Downtown Gig Harbor is populated with thriving boutiques, art galleries and restaurants – all the makings of a successful tourist town.
On most days the sidewalks are full of walkers – some with dogs, some with kids, many carrying shopping bags from local businesses.
Gig Harbor’s downtown runs along a gentle waterfront and is the point of origin for this small fishing village turned South Sound bedroom community.
“Our downtown is so nice because it’s so walkable,” said Monica Brickman, owner of Monica’s Chocolat Box on Harborview Drive.
Gig Harbor residents have fought hard to ensure that the historic feel of the downtown area remains. That means no chain stores and no big box retailers.
It has worked. Most of the businesses along Harborview are locally owned.
Gig Harbor Mayor Gretchen Wilbert said that more than a decade ago the city and residents decided to create guidelines for development that ensured the small businesses and touristy shops stayed.
“We also created many waterfront parks and pedestrian networks,” she said. “That encourages residents to go down to eat and the families to use the waterfront.”
One of the biggest problems this small waterfront core has is not enough parking spaces to meet the needs of everyone who wants to partake in the area’s charms.
Some shops have a handful of dedicated parking spots, but most visitors rely on the on-street parking. And it’s common to see a car drive around the downtown area a couple of times before finding parking.
But there’s no room for parking garages, and no one wants to give up precious downtown real estate for parking lots.
Many shoppers who browse the networks of retail businesses in the area come from outside Gig Harbor.
Some of the business owners have a sense that Gig Harbor residents don’t visit as often as they would expect.
Brickman, who makes her own chocolates in her shop – including a hazelnut concoction called “Too Good For Words” – sees regular customers from the surrounding neighborhoods but would like more.
“It’s not until they have out-of-town guests that they realize how nice it is down here,” she said.
Wilbert agrees. But she thinks some of the responsibility falls on the shop owners.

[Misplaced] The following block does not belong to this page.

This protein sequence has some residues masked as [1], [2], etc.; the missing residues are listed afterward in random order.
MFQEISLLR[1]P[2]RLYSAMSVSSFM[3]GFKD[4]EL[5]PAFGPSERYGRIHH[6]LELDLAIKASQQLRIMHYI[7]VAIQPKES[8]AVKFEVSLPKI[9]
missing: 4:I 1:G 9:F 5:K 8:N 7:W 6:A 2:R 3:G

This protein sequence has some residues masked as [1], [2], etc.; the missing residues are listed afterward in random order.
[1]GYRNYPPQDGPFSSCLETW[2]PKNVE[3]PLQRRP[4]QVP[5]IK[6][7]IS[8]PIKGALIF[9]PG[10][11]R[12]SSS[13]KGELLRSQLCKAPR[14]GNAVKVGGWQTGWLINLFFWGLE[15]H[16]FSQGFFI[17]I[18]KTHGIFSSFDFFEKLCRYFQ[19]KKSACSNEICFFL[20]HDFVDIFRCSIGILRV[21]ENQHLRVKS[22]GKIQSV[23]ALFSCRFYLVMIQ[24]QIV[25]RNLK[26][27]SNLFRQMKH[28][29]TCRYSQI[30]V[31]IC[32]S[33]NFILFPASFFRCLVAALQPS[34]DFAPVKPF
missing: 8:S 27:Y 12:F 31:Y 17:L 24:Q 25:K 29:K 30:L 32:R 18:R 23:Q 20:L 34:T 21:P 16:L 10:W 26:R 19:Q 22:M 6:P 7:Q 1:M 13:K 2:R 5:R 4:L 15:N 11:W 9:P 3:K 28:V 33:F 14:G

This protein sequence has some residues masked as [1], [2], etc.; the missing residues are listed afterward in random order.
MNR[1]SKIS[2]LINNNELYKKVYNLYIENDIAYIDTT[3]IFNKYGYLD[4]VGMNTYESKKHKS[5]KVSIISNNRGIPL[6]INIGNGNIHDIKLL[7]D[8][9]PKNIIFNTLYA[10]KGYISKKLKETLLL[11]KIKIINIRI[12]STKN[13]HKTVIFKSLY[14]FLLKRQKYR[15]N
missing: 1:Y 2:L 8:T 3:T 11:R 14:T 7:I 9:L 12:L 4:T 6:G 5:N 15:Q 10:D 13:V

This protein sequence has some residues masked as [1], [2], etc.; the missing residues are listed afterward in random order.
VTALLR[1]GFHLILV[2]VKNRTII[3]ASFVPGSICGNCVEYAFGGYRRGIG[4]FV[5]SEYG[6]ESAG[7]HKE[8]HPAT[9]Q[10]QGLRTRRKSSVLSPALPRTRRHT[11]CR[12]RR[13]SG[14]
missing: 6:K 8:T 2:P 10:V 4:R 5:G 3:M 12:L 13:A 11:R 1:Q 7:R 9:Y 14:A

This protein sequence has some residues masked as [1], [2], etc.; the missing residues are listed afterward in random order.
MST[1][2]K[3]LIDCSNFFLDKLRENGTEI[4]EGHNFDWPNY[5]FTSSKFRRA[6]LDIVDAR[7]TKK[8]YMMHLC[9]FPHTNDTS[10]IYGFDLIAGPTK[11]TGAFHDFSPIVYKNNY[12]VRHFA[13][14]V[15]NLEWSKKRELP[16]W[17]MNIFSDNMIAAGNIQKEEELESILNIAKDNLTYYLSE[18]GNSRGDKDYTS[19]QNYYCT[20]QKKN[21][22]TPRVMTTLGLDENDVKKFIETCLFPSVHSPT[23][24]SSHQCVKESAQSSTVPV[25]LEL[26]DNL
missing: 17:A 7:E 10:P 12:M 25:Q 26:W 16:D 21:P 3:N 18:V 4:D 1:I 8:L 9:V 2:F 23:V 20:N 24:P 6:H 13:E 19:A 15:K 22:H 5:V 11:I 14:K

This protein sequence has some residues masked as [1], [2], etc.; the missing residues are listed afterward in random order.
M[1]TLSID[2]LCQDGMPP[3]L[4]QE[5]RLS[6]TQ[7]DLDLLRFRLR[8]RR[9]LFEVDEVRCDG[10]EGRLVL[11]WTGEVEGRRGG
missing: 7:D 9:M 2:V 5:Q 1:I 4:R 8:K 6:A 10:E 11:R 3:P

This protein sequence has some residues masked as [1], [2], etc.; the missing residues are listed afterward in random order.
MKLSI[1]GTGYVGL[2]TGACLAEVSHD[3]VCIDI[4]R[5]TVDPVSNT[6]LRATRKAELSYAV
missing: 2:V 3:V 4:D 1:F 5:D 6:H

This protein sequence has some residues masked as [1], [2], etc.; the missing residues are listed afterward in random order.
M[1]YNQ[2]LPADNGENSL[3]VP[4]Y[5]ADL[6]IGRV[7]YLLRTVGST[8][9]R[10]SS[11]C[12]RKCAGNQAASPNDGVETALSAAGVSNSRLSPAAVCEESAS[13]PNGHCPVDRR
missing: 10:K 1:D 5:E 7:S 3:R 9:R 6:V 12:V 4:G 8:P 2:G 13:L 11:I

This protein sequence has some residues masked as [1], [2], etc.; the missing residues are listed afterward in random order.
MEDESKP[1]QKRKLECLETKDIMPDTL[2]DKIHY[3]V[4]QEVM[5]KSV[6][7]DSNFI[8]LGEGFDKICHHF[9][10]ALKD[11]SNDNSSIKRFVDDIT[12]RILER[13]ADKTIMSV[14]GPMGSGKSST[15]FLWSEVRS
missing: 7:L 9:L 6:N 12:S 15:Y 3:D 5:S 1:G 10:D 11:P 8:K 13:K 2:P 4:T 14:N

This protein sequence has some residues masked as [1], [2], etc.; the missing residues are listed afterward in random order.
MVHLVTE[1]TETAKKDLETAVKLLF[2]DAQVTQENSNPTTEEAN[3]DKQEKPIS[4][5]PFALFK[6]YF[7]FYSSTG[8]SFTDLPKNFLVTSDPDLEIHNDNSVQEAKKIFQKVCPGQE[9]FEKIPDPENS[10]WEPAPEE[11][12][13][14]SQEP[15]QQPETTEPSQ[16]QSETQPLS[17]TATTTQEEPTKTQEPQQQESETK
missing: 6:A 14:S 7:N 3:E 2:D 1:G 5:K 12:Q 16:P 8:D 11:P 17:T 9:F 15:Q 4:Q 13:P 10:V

“I have tried to encourage the downtown business people to stay open at night,” she said. “That’s when the residents have time to visit. They have to invite them down.”
Linda Gair, co-founder of the Waterfront Retail Association and owner of The Keeping Room, said one of the biggest things the city did to encourage more residents to come down to the area was to create Skansie Brothers Park on the waterfront.
The park opened three years ago. This year it is home to Summer Sounds, a summerlong concert series. The event has been very popular, Gair said, with thousands attending the Tuesday night concerts.
Last November voters approved a $3.5 million bond issue to purchase the 84-year-old Eddon Boatworks and adjacent properties for a waterfront park and boardwalk as well as restoration of the boatyard for use as an educational and historical center.
The boatyard sits along Harborview Drive in downtown, looking out onto Gig Harbor Bay.
And on many days, visitors are seen using waterfront picnic tables and lawns for lunch or to watch the boats coming in and out of the marinas.
Population in 2002: 6,581
Median household income: $43,456 (2000)
Median home price: $311,860
Editor’s Note: The News Tribune Work & Money Team is preparing a series of profiles describing the character – and health – of business in the small towns of Pierce County. Each Tuesday this summer we’ll feature another Small Town Downtown.
Marcelene Edwards: firstname.lastname@example.org